Jenny Baker Stanford Bridged the Mormon-Gentile Gap

Becky Bartholomew
History Blazer, December 1995

Much has been written about Mormon-Gentile conflict in early Utah. But at least one non-Mormon came, saw, and conquered the hearts of her pioneer Mormon friends. Jenny Baker was born in London in 1850. Her law-clerk father, after release from debtor’s prison, abandoned the family, causing it to break up. Jenny, the youngest, was placed in a private home where she was well treated and educated. When grown she “went out” as a governess to British families posted throughout Europe. The other siblings became domestics and apprentices, having little or no contact. John, seven years Jenny’s senior, was working at a Southampton hotel when he converted to Mormonism. Preparing to emigrate, he said his last farewells to his mother. Two sisters refused to see him. He could not locate Jenny before sailing in 1862.

But nine years later John received a letter from Jenny, then 21. Upon their mother’s death she had learned his whereabouts. This began a correspondence that lasted 19 years. Jenny saved her brother’s letters, bringing them with her when she finally visited Utah. In almost every letter John urged her to come to Utah, portraying it as a place of glowing opportunity (although at times he gave her “both sides of the picture” so she would not be disappointed should she actually come). He even sold his half-interest in a mining claim to pay her fare.

Jenny was ambivalent. Once she responded that she had raised half the passage and wanted John to assure her of a position with an expatriate British family. But in a later letter (she was then living with her older sister, Fanny, who was against her going) she wrote that she “was perfectly content.” She was self-supporting and enjoying the most practical and interesting of educations—travel. One position took her to the Austrian Tyrol, another to Rome and Venice, still others to Ireland and Germany.

The letters show an affectionate, frank relationship between Jenny and John. He once teased her: “We were going to name the baby Jenny but as you seemed to think it one too many, Susan had it named Lucy. We think different here about large families than most people do….” In another letter she chastised him for “his feelings against England and his friends there.” He apologized, adding that his new loyalties were natural, America having given him so much.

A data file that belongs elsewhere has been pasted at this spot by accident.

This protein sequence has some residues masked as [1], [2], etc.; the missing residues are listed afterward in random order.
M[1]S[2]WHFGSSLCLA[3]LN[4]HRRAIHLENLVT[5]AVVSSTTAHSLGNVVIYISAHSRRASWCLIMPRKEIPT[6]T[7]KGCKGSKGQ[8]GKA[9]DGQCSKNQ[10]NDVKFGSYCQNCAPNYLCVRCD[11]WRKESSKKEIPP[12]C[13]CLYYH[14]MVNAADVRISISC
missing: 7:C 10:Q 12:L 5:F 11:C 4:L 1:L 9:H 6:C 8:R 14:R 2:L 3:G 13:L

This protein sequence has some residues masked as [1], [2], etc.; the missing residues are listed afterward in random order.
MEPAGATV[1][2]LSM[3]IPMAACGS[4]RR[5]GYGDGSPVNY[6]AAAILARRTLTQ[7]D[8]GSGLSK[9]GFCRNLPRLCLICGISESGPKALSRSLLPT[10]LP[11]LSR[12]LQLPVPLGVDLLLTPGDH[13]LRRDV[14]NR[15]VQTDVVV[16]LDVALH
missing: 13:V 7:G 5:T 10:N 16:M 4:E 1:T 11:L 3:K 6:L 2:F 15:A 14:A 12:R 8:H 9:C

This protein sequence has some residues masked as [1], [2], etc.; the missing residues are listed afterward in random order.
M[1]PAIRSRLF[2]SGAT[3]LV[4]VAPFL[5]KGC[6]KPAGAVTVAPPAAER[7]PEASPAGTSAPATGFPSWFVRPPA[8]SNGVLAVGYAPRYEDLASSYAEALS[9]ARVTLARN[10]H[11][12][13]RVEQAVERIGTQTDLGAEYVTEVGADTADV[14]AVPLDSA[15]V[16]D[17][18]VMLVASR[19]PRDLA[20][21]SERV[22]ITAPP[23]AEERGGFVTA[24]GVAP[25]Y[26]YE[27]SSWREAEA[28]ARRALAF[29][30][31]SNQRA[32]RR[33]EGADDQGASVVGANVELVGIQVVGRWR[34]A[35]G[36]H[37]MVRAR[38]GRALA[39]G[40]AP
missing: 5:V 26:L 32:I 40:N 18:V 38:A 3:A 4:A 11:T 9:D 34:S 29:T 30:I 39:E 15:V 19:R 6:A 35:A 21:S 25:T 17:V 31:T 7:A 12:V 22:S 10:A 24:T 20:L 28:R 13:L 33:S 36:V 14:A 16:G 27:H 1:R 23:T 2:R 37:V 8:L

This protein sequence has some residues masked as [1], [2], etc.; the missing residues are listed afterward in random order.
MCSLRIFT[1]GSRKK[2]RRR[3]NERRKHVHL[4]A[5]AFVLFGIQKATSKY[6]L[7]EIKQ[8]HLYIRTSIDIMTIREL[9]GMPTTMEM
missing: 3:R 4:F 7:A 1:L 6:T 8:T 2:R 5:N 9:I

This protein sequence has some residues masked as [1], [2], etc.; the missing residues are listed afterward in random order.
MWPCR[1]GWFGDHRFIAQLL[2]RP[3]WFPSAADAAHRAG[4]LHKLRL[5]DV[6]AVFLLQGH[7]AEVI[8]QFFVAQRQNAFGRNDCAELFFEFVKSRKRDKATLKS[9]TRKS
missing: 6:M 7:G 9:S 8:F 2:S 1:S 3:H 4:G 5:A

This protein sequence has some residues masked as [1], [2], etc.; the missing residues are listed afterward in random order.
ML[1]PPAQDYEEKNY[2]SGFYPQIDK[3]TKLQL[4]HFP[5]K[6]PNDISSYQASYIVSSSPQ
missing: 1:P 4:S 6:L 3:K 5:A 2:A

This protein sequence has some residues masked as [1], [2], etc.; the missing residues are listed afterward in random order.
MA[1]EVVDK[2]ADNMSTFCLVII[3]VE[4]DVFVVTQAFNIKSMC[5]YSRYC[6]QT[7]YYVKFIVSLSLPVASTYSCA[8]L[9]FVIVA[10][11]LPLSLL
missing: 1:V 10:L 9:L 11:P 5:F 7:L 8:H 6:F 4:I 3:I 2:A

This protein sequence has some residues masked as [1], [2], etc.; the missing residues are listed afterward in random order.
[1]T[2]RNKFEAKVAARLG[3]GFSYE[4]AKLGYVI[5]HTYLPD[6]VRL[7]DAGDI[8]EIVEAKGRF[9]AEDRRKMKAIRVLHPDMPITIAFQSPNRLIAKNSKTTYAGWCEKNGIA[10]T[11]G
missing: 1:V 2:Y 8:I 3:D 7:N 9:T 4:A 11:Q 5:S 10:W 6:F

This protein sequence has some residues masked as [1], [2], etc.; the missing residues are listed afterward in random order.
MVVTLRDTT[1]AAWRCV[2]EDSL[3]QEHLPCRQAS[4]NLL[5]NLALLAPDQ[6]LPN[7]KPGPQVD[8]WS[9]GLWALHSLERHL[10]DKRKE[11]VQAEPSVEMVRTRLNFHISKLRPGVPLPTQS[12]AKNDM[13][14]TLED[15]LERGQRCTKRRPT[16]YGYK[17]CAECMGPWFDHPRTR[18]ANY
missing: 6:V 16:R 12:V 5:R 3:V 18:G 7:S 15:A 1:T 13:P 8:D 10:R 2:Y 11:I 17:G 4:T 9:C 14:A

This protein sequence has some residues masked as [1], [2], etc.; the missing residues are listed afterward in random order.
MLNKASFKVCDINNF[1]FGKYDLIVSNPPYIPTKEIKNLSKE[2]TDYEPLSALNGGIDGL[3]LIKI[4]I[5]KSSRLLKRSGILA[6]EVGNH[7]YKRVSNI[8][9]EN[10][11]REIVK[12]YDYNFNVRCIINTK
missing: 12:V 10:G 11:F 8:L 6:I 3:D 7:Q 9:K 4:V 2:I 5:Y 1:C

In May 1879 he told of attending the April LDS Conference but did not reveal that while there he had taken two plural wives. Not until 1888 did he tell Jenny the truth: “I…have failed to inform you…for fear that in your want of understanding of the principle you might condemn me….” He described his daughter “Myrinda 8 years old who often says ‘Father, why don’t Aunt Jenny remember me as well as Jennie & Birdie…?'” and his expectation of being imprisoned at any time for cohabitation.

It is not clear why Jenny finally decided to visit. She had grown tired of travel. Most of John’s children were now grown, and his first wife gone; perhaps she felt it was then or never. In June 1890 John ecstatically sent a money draft through Mormon emigration officials for her passage. That fall Aunt Jenny arrived in Newton, Cache County. Her nieces and nephews finally met the source of all those loving gifts and letters.

John had warned her that only in Salt Lake or Ogden could she obtain the employment she knew. So after a while Jenny moved to Salt Lake City as a companion to Mrs. Jennings, “wife of a mining magnate”—probably William Jennings, Salt Lake mayor, businessman, railroad developer, and gold dealer. Mrs. Jennings would have been one of his two wives: Jane Walker Jennings or Priscilla Pead Jennings, both ex-Britons. The Jennings family occupied the former Staines mansion (renamed the Devereaux House for Jennings’s boyhood home) where they entertained a U.S. president and many other dignitaries.

Jenny traveled again, certainly to Alaska and no doubt also to the West Coast. In Salt Lake she made friends with the Jennings’s horticulturist, Stephen Stanford. Two years later they were married—in two ceremonies, one Mormon, one Church of England. Now a matron, Jenny continued to win over friends and family as “a gentle, refined lady, kind and generous.” The marriage endured until Stephen’s death in 1909. That is the year John took a mission to England, probably to escort Jenny home. She died in 1934.

Jenny Barker Stanford was not just the bridge between a family torn apart by custom and religion, but one of many bridges between Mormons and gentiles.

Source: “Letters of John H. Barker” in Kate B. Carter, ed., Our Pioneer Heritage, vol. 4 (Salt Lake City: Daughters of the Utah Pioneers, 1961).